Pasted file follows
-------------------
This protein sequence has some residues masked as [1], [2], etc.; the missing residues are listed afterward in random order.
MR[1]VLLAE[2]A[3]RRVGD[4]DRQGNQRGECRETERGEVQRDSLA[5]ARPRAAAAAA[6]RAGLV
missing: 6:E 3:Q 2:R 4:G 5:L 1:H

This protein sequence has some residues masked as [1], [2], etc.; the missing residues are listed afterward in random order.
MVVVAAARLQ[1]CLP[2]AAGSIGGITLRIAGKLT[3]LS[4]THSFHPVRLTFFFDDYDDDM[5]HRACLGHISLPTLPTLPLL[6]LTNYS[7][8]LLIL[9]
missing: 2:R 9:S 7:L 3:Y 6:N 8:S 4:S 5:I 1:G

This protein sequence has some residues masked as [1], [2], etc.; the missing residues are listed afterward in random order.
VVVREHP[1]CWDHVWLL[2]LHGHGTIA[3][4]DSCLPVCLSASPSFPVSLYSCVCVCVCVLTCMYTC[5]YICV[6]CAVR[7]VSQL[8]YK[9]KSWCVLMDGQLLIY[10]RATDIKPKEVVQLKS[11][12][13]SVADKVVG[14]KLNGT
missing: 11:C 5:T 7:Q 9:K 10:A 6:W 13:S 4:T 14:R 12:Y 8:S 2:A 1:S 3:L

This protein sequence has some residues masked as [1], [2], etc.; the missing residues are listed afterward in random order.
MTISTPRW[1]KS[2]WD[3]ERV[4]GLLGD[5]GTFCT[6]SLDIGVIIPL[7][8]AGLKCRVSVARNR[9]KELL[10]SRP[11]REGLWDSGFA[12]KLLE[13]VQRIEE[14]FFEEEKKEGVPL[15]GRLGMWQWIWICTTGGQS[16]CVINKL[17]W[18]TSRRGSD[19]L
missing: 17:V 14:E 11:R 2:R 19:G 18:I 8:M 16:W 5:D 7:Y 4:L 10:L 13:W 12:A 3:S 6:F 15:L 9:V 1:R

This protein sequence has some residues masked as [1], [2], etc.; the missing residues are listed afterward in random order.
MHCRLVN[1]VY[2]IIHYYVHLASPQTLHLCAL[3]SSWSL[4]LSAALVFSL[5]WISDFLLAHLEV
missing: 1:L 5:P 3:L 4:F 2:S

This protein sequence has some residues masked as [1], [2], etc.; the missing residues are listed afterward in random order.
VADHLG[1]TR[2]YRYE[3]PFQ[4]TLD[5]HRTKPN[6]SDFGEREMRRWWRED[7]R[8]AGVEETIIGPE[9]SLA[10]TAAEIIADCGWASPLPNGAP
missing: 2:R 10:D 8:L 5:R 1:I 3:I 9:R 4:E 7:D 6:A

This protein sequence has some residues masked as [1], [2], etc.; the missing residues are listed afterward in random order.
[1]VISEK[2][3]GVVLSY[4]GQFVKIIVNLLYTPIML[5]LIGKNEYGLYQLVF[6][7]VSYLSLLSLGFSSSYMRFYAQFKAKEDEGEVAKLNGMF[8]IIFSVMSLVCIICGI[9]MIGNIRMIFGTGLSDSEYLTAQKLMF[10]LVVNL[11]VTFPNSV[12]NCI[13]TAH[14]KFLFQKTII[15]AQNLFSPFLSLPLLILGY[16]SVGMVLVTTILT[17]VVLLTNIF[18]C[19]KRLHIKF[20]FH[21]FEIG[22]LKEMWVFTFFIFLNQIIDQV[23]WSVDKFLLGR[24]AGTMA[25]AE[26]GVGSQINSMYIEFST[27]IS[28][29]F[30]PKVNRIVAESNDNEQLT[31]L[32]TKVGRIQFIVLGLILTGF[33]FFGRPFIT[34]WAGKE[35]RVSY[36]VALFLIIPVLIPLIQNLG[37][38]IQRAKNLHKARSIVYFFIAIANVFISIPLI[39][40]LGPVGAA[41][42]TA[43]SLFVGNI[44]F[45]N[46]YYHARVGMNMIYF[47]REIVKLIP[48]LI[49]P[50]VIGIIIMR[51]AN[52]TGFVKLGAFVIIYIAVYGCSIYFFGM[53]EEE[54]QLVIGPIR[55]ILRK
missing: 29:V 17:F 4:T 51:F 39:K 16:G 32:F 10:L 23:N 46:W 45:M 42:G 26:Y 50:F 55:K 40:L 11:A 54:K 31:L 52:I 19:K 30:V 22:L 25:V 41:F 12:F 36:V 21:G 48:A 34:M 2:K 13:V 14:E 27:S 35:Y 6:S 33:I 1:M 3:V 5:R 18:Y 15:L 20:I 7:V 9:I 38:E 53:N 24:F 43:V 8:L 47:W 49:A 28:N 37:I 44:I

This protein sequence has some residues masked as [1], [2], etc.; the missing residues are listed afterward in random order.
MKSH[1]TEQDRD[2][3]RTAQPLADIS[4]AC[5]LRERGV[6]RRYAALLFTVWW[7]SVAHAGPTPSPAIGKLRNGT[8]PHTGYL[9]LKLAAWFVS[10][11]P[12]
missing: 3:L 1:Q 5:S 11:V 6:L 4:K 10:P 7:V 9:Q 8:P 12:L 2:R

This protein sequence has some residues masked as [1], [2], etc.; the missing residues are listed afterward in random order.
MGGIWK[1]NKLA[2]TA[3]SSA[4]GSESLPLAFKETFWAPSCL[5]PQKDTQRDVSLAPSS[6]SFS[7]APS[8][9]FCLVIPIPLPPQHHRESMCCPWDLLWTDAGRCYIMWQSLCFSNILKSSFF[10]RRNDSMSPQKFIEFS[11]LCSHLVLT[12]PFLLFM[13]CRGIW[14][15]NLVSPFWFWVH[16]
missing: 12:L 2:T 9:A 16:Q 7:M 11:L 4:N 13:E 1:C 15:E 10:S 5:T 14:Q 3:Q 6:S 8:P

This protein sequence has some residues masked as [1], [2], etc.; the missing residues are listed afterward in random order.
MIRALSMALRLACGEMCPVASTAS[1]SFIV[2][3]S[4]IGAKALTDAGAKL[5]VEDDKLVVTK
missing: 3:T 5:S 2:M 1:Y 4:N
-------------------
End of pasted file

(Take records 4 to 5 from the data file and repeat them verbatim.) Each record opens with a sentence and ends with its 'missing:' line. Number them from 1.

This protein sequence has some residues masked as [1], [2], etc.; the missing residues are listed afterward in random order.
MTISTPRW[1]KS[2]WD[3]ERV[4]GLLGD[5]GTFCT[6]SLDIGVIIPL[7][8]AGLKCRVSVARNR[9]KELL[10]SRP[11]REGLWDSGFA[12]KLLE[13]VQRIEE[14]FFEEEKKEGVPL[15]GRLGMWQWIWICTTGGQS[16]CVINKL[17]W[18]TSRRGSD[19]L
missing: 17:V 14:E 11:R 2:R 19:G 18:I 8:M 16:W 5:D 7:Y 4:L 10:L 13:W 12:A 3:S 6:F 15:L 9:V 1:R

This protein sequence has some residues masked as [1], [2], etc.; the missing residues are listed afterward in random order.
MHCRLVN[1]VY[2]IIHYYVHLASPQTLHLCAL[3]SSWSL[4]LSAALVFSL[5]WISDFLLAHLEV
missing: 1:L 5:P 3:L 4:F 2:S